programming model, q2Q

xis the first-stage feasible decision vector, x2X

yis the second-stage feasible decision vector, y2Y

E() is the expectation operator

M() is the membership function operator

Ais the first-stage constraint matrix in a two-stage

stochastic model with recourse

his the RHS vector of the second stage (recourse action)

of the stochastic program;

Wis the Recourse matrix, based on the values from the

evolution of

Tis called the Technology matrix such that Wy ¼hTx

ais the lower bound value of a triangular distribution

bis the upper bound value of a triangular distribution

mis the modal value of a triangular distribution

The deterministic model of the transshipment problem

can be represented as:

Minimize

X

iX

jX

p

cpijXpij þX

iX

kX

p

cpik Xpik

þX

jX

kX

p

cpjk Xpjk

ð1Þ

subject to

X

j

Xpij þX

k

Xpik zp;i8p;ið2Þ

X

i

Xpij þX

k

Xpkj dpj 8j;pð3Þ

X

i

Xpij X

j

Xpjk dpk 8k;pð4Þ

Xpij;Xpik ;Xpkj 0ð5Þ

Equation (1) is the objective function and is the total

cost of shipment of product p, consisting of three cost

terms: the first term being the cost of shipment from source

idirectly to destination j, the second term being that from

source ito TP, k, and the third term being that from TP, k,to

destination j. Equation (2) is the set of supply constraints,

ensuring that the quantity of items delivered to TPs, k, and

directly to final destination points, j, do not exceed the

capacity of the supply point, i. Equation (3) is the set of

demand constraints, ensuring that the quantity of items

delivered from TPs, k, and directly from supply points, i,

do not fall below the demand at the destination point, j.

Equation (4) is the set of balancing equation for TPs to

ensure that the difference between the sum of item p,

shipped to the TP k, and the sum of items shipped away

from the point is the demand at the TP if the TP also serves

as a destination point (or zero otherwise). The last set of

equations is the non-negativity constraints of the variables.

Allowing for nondeterministic variables (demand and

cost) in the model, the two-stage stochastic model with

recourse is presented next. The general equivalent of the

deterministic objective function is minimize c

T

X, with c

and Xbeing the cost and demand vectors, respectively.

To modify equations (1) to (5) as a stochastic programming

model, according to Birge and Louveaux,

1

the model equa-

tions (6) to (9) become:

Minimize

cTXþE½min qð!ÞTyð!Þ ð6Þ

subject to

AX ¼bð7Þ

Tð!ÞxþWyð!Þ¼hð!Þð8Þ

x;yð!Þ0ð9Þ

c

T

Xis the objective function presented in equation (1),

which is the deterministic component of equation (6).

E½min qð!ÞTyð!Þ is the expected value of the stochastic

component of the objective function and is added to the

deterministic function to be minimized together for the

optimal values of xand y, where the Xvector is the set of

the foremost decision variables, and the Yvector is the set

of the subsequent decision variables, which are made after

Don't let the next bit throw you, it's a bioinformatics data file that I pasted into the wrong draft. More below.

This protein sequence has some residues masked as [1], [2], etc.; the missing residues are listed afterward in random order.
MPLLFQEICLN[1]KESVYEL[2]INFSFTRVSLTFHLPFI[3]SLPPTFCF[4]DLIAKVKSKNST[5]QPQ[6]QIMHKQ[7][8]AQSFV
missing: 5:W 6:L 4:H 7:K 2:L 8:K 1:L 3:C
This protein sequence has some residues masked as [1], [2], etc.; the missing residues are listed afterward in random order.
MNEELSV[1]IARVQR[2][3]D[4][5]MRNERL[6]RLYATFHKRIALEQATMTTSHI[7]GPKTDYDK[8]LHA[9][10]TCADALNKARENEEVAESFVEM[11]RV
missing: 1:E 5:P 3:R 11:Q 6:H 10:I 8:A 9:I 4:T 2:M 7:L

the evolution of the random event, , which affects the

result observed after the first decisions, and thus, guides

the optimal decision taken in the second stage. Equations

(2) to (4) from the first stage (before evolves) are rolled

into the first-stage constraint matrix, A, as shown in equa-

tion (7) in the stochastic model. Equation (8) is the set of

matrices and vectors defining the set of constraints that the

decision vector, y(!), must satisfy at the optimal point,

when choosing recourse values based on the time-

dependent random variable, , which have been realized

based on the evolution of the random event, !. Equation

(9) is the extended non-negativity constraint for the deci-

sion variables, xand y(!).

The model in equations (6) to (9) representing the two-

stage stochastic programming model with recourse has

been solved using various solution approaches to large

matrix linear programs (LP) such as the column generation

technique, the Lagrange decomposition technique, and var-

ious meta-heuristics. In this article, two artificial intelli-

gence approaches, ANN and ANFIS, are utilized, and the

results of the two are compared to that of the traditional

4International Journal of Engineering Business Management

transportation tableau. The modeling approach is presented

next.

The second term in equation (6) could be expanded in

different ways depending on whether it is being considered

to be stochastic or fuzzy, and on whether it is discrete or

continuous. For the purpose of this work, a triangular dis-

tribution is assumed for both the cost and demand vari-

ables, howbeit with different parameter values for the

demand and cost variables involved. The function can be

written out as either a stochastic component or a fuzzy

component for the second term of equation (6), respec-

tively, in the following equations

1,2

fðxÞ¼

0forx<a

2ðxaÞ

ðbaÞðmaÞfor axm

2ðbxÞ

ðbaÞðbmÞfor mxb

0ifx>b

8

>

>

>

>

>

>

>

<

>

>

>

>

>

>

>

:

ð10Þ

MðxÞ¼

0forxa

xa

mafor a<xm

bx

bmfor mx<b

0forxb

8

>

>

>

>

>

>

<

>

>

>

>

>

>

:

ð11Þ

The deterministic component (i.e. the first term of equa-

tion (6)) still remains as defined in equation (1).

Company of case study

The company used as a case study is a multinational bev-

erage bottling company with a single production plant, n¼